Brett Perlmutter, head of Google in Cuba (right), poses for a selfie with Cuban sculptor Kcho (Associated Press)

Cuban sculptor Alexis Leiva Machado, better known as Kcho, has helped Google open a small “technology center” in Havana that offers free internet via Chromebooks, complete with those goofy cardboard VR headsets. And it’s a State Department dream.

The opening is a small but vitally important victory for both Google and the US State Department, both of whom would love to see US tech firms provide internet services on the island nation.


Brett Perlmutter, head of Google’s Cuban operations, has been courting the country along with other Google execs since at least June of 2014. Notably that was months before President Obama’s surprise announcement (a surprise to the American public, at least) in December of 2014 that the US would begin to normalize relations with the country.

The new technology center is opened to the press for a media event on March 21, 2016 (Associated Press)

As the Associated Press notes, the connection at the new Google “technology center” is provided by Cuba’s national telecom company. It wasn’t clear who financed the new high-speed fiber connection, though Kcho told the AP he paid for it himself without providing specifics.

Curiously, the new Google technology center also dons the logos of companies like Microsoft, Facebook, Instagram, and Apple’s Safari browser.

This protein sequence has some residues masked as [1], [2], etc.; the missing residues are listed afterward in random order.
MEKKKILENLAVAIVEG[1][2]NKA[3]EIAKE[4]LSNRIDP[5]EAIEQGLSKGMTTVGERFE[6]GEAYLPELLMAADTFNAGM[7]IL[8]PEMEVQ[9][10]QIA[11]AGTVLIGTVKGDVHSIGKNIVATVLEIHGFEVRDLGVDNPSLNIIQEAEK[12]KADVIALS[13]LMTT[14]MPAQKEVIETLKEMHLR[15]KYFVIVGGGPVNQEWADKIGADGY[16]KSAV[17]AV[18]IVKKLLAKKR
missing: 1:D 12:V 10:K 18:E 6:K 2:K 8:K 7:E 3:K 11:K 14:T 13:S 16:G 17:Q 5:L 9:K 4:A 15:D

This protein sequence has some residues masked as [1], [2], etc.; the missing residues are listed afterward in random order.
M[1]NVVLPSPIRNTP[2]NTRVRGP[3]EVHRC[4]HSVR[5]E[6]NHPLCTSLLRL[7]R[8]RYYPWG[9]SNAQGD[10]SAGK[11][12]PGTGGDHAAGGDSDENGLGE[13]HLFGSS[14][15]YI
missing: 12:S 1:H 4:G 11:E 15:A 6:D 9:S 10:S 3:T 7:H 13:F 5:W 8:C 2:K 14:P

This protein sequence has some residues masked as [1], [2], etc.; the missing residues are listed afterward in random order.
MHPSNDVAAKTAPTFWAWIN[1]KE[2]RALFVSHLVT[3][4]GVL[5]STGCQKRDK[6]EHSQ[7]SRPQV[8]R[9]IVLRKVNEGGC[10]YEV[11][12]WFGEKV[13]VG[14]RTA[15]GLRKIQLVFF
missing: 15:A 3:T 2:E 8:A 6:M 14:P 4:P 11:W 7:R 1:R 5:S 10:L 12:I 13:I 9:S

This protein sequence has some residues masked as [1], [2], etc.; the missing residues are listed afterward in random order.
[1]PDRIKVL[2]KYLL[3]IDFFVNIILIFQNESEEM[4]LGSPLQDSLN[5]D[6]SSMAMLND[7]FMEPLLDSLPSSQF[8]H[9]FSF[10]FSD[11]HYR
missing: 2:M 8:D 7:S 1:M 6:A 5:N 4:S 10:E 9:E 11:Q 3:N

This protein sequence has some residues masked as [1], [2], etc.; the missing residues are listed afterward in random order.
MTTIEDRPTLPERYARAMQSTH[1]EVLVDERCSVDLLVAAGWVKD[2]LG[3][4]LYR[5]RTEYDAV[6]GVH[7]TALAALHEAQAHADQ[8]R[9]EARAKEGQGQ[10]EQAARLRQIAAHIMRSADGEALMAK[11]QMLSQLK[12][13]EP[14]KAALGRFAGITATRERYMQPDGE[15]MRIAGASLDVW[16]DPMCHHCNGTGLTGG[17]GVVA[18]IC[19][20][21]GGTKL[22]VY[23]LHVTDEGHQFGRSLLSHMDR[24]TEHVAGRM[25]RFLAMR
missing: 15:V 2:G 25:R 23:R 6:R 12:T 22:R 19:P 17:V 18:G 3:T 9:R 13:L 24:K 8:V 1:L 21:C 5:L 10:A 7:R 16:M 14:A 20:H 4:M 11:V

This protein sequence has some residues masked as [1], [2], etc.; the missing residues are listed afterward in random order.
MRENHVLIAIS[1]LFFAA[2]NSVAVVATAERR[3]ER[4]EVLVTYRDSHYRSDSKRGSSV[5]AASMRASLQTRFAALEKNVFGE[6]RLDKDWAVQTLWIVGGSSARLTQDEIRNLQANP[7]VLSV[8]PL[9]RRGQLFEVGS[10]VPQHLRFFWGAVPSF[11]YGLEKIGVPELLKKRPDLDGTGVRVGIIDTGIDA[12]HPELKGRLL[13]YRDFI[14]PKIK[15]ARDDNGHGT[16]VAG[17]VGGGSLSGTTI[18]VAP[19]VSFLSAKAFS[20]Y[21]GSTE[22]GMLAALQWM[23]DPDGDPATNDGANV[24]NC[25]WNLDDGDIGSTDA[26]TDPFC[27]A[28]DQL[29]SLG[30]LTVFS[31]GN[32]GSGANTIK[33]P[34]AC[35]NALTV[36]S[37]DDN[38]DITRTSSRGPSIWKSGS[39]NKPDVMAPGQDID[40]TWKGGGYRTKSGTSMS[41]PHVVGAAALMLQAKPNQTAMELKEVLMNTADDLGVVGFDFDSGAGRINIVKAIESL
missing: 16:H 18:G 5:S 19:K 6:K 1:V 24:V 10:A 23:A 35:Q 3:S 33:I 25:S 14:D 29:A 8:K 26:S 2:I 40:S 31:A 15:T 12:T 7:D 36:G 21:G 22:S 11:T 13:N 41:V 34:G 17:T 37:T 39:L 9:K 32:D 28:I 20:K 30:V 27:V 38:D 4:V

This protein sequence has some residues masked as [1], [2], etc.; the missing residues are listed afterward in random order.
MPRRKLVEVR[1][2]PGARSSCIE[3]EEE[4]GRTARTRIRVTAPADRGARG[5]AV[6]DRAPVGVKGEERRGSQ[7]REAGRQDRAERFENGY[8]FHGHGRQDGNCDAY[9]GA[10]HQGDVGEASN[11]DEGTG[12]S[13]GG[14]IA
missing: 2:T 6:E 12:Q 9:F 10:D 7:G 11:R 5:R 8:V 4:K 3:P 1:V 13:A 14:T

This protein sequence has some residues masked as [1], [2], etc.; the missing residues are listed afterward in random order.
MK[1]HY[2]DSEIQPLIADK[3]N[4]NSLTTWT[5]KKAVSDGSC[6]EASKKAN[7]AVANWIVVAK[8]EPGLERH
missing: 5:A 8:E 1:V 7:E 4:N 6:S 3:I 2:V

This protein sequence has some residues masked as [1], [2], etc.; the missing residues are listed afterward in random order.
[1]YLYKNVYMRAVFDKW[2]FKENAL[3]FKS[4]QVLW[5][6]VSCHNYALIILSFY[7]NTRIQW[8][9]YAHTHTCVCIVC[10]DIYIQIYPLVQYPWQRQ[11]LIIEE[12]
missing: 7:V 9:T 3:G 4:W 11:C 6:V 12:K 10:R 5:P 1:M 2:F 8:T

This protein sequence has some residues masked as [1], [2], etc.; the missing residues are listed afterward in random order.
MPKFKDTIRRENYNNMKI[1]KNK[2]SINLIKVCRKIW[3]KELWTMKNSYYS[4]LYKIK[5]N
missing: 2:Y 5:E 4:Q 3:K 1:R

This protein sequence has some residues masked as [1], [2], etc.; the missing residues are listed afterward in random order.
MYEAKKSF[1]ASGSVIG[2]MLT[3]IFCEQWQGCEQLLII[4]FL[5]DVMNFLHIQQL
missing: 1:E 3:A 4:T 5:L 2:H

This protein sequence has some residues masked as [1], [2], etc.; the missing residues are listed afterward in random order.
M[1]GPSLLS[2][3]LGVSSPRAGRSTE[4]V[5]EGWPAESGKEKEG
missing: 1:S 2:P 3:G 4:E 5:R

The exterior of Kcho’s studio, which as been converted into a Google “technology center” (Associated Press)

Previously the US ran covert tech operations in Cuba, introducing “Cuban Twitter” from 2009 until 2012 with the aim of stirring a revolution. The messaging service, known as ZunZuneo (Cuban slang for a hummingbird’s tweet), was secretly financed by the US Agency of International Development and only became public after an investigation by the Associated Press.


But the State Department and Silicon Valley no longer need to force their way into the relatively isolated communist country. They’ve been let in the front door, thanks to the slow but significant normalization of relations with Cuba.

Google is still standing in the foyer, but they’ll no doubt be invited into Cuba’s dining room, basement, and bedroom in short order.

Google’s small technology center in Havana (Associated Press)

Matt Novak is the editor of Gizmodo's Paleofuture blog

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